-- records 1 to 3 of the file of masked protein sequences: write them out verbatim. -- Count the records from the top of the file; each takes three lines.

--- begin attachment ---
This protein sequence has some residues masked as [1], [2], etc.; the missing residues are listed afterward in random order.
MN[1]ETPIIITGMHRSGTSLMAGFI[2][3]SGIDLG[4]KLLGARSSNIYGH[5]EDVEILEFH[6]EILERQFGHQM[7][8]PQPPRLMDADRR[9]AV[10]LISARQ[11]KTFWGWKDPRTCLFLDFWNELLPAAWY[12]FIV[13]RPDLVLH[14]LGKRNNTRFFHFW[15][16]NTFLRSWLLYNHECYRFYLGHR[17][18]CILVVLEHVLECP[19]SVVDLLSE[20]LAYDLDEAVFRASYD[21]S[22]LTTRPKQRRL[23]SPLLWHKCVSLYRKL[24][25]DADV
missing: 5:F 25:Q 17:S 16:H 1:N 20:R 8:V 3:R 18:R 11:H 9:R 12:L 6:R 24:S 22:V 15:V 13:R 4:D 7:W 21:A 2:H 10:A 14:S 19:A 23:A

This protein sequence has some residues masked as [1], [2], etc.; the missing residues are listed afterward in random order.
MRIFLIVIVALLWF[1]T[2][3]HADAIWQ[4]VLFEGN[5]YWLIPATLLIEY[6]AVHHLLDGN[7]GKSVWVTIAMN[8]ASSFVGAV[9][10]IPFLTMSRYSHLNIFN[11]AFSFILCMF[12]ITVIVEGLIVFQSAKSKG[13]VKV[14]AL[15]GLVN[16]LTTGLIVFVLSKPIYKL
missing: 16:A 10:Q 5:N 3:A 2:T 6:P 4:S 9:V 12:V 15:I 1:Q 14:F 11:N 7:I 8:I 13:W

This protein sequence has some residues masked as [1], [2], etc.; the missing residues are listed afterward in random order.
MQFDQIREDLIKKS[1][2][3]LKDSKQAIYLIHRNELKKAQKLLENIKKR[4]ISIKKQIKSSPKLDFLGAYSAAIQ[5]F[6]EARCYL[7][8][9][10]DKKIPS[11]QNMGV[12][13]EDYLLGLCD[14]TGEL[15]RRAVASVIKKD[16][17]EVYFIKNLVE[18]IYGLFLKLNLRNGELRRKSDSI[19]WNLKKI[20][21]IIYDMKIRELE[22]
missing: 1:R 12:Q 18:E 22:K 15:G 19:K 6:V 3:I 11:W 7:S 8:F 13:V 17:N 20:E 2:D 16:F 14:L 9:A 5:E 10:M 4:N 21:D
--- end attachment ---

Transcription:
This protein sequence has some residues masked as [1], [2], etc.; the missing residues are listed afterward in random order.
MN[1]ETPIIITGMHRSGTSLMAGFI[2][3]SGIDLG[4]KLLGARSSNIYGH[5]EDVEILEFH[6]EILERQFGHQM[7][8]PQPPRLMDADRR[9]AV[10]LISARQ[11]KTFWGWKDPRTCLFLDFWNELLPAAWY[12]FIV[13]RPDLVLH[14]LGKRNNTRFFHFW[15][16]NTFLRSWLLYNHECYRFYLGHR[17][18]CILVVLEHVLECP[19]SVVDLLSE[20]LAYDLDEAVFRASYD[21]S[22]LTTRPKQRRL[23]SPLLWHKCVSLYRKL[24][25]DADV
missing: 5:F 25:Q 17:S 16:H 1:N 20:R 8:V 3:R 18:R 11:H 9:R 12:L 6:R 24:S 22:V 15:V 13:R 4:D 7:W 21:A 2:H 10:A 14:S 19:A 23:A

This protein sequence has some residues masked as [1], [2], etc.; the missing residues are listed afterward in random order.
MRIFLIVIVALLWF[1]T[2][3]HADAIWQ[4]VLFEGN[5]YWLIPATLLIEY[6]AVHHLLDGN[7]GKSVWVTIAMN[8]ASSFVGAV[9][10]IPFLTMSRYSHLNIFN[11]AFSFILCMF[12]ITVIVEGLIVFQSAKSKG[13]VKV[14]AL[15]GLVN[16]LTTGLIVFVLSKPIYKL
missing: 16:A 10:Q 5:N 3:A 2:T 6:P 4:S 9:V 12:V 15:I 1:Q 14:F 11:N 7:I 8:I 13:W

This protein sequence has some residues masked as [1], [2], etc.; the missing residues are listed afterward in random order.
MQFDQIREDLIKKS[1][2][3]LKDSKQAIYLIHRNELKKAQKLLENIKKR[4]ISIKKQIKSSPKLDFLGAYSAAIQ[5]F[6]EARCYL[7][8][9][10]DKKIPS[11]QNMGV[12][13]EDYLLGLCD[14]TGEL[15]RRAVASVIKKD[16][17]EVYFIKNLVE[18]IYGLFLKLNLRNGELRRKSDSI[19]WNLKKI[20][21]IIYDMKIRELE[22]
missing: 1:R 12:Q 18:E 22:K 15:G 19:K 6:V 3:I 11:W 7:S 8:F 13:V 17:N 20:E 2:D 16:F 14:L 9:A 5:E 10:M 4:N 21:D